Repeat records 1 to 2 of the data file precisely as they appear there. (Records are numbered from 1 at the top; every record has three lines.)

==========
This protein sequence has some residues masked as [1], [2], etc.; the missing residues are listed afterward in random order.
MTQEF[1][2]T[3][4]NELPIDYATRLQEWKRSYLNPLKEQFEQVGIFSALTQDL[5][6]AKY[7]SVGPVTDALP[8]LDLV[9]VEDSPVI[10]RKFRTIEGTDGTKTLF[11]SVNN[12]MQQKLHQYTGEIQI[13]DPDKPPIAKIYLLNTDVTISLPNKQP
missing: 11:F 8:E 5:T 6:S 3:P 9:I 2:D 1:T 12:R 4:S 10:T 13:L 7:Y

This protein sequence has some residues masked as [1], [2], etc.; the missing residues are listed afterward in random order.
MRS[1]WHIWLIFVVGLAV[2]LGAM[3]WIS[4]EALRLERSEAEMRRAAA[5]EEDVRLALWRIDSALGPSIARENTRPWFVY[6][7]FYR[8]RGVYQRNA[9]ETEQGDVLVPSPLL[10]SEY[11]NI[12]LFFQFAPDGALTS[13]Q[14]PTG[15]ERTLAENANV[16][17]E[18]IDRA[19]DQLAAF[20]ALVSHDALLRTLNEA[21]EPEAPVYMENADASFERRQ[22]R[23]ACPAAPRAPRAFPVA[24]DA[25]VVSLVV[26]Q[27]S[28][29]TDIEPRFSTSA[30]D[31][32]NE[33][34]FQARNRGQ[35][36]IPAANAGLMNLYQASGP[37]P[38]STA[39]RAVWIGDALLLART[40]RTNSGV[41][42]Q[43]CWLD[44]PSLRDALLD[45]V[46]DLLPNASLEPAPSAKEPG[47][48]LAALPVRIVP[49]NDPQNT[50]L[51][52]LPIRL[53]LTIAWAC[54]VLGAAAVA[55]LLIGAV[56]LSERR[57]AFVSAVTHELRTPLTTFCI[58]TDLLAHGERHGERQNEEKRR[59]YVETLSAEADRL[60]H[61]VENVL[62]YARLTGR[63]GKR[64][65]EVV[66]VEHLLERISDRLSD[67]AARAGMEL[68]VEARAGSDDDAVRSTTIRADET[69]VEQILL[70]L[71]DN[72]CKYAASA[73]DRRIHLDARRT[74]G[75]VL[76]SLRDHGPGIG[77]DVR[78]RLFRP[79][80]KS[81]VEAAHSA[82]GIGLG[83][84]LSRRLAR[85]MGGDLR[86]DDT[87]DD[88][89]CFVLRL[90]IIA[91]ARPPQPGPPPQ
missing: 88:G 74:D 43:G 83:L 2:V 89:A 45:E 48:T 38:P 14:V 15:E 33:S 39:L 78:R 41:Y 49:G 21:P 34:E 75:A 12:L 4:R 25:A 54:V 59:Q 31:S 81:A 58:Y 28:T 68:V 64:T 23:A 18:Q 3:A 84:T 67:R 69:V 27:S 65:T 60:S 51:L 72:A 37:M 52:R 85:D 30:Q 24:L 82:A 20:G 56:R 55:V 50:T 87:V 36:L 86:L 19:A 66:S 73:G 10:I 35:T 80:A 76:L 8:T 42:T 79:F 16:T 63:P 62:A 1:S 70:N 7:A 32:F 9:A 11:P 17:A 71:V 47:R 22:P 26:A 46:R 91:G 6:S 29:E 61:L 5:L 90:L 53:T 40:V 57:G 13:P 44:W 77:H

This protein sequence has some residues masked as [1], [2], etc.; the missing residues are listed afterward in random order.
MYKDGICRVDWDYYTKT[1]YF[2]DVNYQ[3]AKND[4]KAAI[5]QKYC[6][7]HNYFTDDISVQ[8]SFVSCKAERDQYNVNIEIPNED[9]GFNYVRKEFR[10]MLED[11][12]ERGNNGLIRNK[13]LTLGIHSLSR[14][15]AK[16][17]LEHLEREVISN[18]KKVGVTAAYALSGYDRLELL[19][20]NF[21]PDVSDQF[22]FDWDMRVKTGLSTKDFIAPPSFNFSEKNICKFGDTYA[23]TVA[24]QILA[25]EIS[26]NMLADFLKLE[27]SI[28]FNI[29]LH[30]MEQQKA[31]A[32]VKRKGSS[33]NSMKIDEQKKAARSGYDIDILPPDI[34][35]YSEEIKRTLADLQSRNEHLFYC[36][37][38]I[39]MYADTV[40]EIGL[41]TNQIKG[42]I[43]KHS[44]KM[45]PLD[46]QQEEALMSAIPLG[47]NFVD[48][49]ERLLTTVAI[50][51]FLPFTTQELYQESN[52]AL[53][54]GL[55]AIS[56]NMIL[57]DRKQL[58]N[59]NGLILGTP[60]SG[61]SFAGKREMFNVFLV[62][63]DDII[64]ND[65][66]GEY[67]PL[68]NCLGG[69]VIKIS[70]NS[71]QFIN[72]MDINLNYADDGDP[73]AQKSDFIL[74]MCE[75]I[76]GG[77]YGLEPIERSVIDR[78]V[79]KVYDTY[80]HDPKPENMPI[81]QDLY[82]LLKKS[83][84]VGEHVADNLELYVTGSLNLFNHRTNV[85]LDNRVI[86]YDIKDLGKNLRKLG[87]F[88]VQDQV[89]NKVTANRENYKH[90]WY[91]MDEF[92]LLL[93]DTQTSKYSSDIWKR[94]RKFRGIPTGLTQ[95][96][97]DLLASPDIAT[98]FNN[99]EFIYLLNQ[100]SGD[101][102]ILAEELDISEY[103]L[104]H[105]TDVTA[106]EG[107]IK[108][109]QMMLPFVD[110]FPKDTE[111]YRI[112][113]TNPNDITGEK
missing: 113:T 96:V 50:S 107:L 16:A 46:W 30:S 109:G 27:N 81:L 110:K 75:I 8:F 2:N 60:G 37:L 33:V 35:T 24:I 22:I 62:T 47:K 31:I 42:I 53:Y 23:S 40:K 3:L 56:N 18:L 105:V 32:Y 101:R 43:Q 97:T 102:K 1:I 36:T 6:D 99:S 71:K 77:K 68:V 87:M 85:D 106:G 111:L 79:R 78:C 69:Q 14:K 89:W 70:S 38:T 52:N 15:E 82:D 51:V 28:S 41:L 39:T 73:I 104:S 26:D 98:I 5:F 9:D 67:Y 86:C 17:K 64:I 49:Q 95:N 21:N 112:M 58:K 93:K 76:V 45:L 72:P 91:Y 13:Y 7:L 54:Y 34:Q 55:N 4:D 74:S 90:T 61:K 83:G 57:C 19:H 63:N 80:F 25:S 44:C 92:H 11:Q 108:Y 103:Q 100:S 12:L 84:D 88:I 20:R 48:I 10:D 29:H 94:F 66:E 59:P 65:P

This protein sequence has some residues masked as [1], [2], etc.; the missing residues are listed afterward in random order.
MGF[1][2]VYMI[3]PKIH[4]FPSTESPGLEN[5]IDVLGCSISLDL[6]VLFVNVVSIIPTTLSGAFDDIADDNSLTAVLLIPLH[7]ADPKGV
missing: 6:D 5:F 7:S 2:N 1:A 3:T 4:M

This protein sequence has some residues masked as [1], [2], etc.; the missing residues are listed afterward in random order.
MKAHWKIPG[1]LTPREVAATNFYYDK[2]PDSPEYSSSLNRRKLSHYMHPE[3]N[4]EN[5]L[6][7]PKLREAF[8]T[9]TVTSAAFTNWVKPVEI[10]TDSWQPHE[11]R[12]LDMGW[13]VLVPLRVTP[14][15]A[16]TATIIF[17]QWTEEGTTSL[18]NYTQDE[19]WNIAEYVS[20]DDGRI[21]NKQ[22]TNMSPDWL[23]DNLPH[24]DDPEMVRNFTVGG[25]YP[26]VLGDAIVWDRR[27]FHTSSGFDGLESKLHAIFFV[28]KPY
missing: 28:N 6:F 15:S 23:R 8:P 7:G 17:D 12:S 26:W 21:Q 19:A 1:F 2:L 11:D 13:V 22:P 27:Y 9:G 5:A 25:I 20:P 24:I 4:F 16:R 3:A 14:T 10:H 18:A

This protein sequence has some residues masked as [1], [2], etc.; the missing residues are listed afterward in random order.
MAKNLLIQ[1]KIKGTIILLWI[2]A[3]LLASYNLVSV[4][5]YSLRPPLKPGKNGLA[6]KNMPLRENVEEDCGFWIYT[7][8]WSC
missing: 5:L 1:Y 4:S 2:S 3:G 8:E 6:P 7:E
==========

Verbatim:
This protein sequence has some residues masked as [1], [2], etc.; the missing residues are listed afterward in random order.
MTQEF[1][2]T[3][4]NELPIDYATRLQEWKRSYLNPLKEQFEQVGIFSALTQDL[5][6]AKY[7]SVGPVTDALP[8]LDLV[9]VEDSPVI[10]RKFRTIEGTDGTKTLF[11]SVNN[12]MQQKLHQYTGEIQI[13]DPDKPPIAKIYLLNTDVTISLPNKQP
missing: 11:F 8:E 5:T 6:S 3:P 9:I 2:D 1:T 12:R 4:S 10:T 13:L 7:Y

This protein sequence has some residues masked as [1], [2], etc.; the missing residues are listed afterward in random order.
MRS[1]WHIWLIFVVGLAV[2]LGAM[3]WIS[4]EALRLERSEAEMRRAAA[5]EEDVRLALWRIDSALGPSIARENTRPWFVY[6][7]FYR[8]RGVYQRNA[9]ETEQGDVLVPSPLL[10]SEY[11]NI[12]LFFQFAPDGALTS[13]Q[14]PTG[15]ERTLAENANV[16][17]E[18]IDRA[19]DQLAAF[20]ALVSHDALLRTLNEA[21]EPEAPVYMENADASFERRQ[22]R[23]ACPAAPRAPRAFPVA[24]DA[25]VVSLVV[26]Q[27]S[28][29]TDIEPRFSTSA[30]D[31][32]NE[33][34]FQARNRGQ[35][36]IPAANAGLMNLYQASGP[37]P[38]STA[39]RAVWIGDALLLART[40]RTNSGV[41][42]Q[43]CWLD[44]PSLRDALLD[45]V[46]DLLPNASLEPAPSAKEPG[47][48]LAALPVRIVP[49]NDPQNT[50]L[51][52]LPIRL[53]LTIAWAC[54]VLGAAAVA[55]LLIGAV[56]LSERR[57]AFVSAVTHELRTPLTTFCI[58]TDLLAHGERHGERQNEEKRR[59]YVETLSAEADRL[60]H[61]VENVL[62]YARLTGR[63]GKR[64][65]EVV[66]VEHLLERISDRLSD[67]AARAGMEL[68]VEARAGSDDDAVRSTTIRADET[69]VEQILL[70]L[71]DN[72]CKYAASA[73]DRRIHLDARRT[74]G[75]VL[76]SLRDHGPGIG[77]DVR[78]RLFRP[79][80]KS[81]VEAAHSA[82]GIGLG[83][84]LSRRLAR[85]MGGDLR[86]DDT[87]DD[88][89]CFVLRL[90]IIA[91]ARPPQPGPPPQ
missing: 88:G 74:D 43:G 83:L 2:V 89:A 45:E 48:T 38:P 14:V 15:E 33:S 39:L 78:R 41:Y 49:G 21:P 34:E 75:A 12:L 4:R 25:A 54:V 59:Q 31:S 81:A 58:Y 28:T 68:V 64:T 23:A 18:Q 3:A 84:T 67:R 69:V 27:S 65:T 60:S 51:L 72:A 37:M 52:R 85:D 30:Q 24:L 82:A 20:G 56:R 55:V 50:T 87:V 36:L 86:L 19:A 66:S 73:G 10:I 35:T 80:A 76:L 8:T 42:T 79:F 16:T 63:P 62:A 1:S 70:N 7:A 32:F 9:A 11:P 17:A 71:V 47:R 22:P 26:A 46:R 91:G 6:S 29:E 61:L 5:L 90:L 53:T 40:V 57:G 13:P 44:W 77:H